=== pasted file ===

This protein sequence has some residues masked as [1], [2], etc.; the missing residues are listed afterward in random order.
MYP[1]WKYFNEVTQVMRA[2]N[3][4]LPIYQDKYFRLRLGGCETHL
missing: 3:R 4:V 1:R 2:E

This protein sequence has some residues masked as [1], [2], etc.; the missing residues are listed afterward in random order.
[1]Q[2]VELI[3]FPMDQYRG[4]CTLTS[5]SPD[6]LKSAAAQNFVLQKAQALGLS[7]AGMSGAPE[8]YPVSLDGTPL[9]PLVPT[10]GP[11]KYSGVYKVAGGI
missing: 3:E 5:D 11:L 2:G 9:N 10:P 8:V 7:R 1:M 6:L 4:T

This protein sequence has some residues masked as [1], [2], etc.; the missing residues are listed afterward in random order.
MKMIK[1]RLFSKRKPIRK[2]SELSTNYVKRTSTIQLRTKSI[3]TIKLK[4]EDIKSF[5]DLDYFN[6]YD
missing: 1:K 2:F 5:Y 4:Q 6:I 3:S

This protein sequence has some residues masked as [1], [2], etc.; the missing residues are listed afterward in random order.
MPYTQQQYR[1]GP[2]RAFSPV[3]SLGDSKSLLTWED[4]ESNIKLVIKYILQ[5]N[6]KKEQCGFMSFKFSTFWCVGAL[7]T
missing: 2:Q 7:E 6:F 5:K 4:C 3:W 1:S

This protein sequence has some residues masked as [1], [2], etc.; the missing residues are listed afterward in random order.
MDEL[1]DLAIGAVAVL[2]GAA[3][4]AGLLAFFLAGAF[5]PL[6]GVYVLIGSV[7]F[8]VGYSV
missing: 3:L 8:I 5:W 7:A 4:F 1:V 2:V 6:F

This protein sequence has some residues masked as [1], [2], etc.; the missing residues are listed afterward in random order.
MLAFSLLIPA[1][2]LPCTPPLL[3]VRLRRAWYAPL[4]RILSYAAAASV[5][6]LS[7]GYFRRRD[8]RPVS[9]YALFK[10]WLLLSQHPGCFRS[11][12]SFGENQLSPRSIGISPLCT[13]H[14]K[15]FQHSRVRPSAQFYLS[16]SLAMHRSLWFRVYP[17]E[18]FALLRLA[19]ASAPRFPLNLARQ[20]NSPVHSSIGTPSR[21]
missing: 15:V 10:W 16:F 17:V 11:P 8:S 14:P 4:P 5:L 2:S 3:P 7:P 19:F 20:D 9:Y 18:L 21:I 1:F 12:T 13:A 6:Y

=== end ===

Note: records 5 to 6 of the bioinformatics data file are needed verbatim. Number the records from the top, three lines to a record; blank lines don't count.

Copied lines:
This protein sequence has some residues masked as [1], [2], etc.; the missing residues are listed afterward in random order.
MDEL[1]DLAIGAVAVL[2]GAA[3][4]AGLLAFFLAGAF[5]PL[6]GVYVLIGSV[7]F[8]VGYSV
missing: 3:L 8:I 5:W 7:A 4:F 1:V 2:V 6:F

This protein sequence has some residues masked as [1], [2], etc.; the missing residues are listed afterward in random order.
MLAFSLLIPA[1][2]LPCTPPLL[3]VRLRRAWYAPL[4]RILSYAAAASV[5][6]LS[7]GYFRRRD[8]RPVS[9]YALFK[10]WLLLSQHPGCFRS[11][12]SFGENQLSPRSIGISPLCT[13]H[14]K[15]FQHSRVRPSAQFYLS[16]SLAMHRSLWFRVYP[17]E[18]FALLRLA[19]ASAPRFPLNLARQ[20]NSPVHSSIGTPSR[21]
missing: 15:V 10:W 16:F 17:V 11:P 8:S 14:P 4:P 5:L 2:S 3:P 7:P 19:F 20:D 9:Y 18:L 21:I 1:F 12:T 13:A 6:Y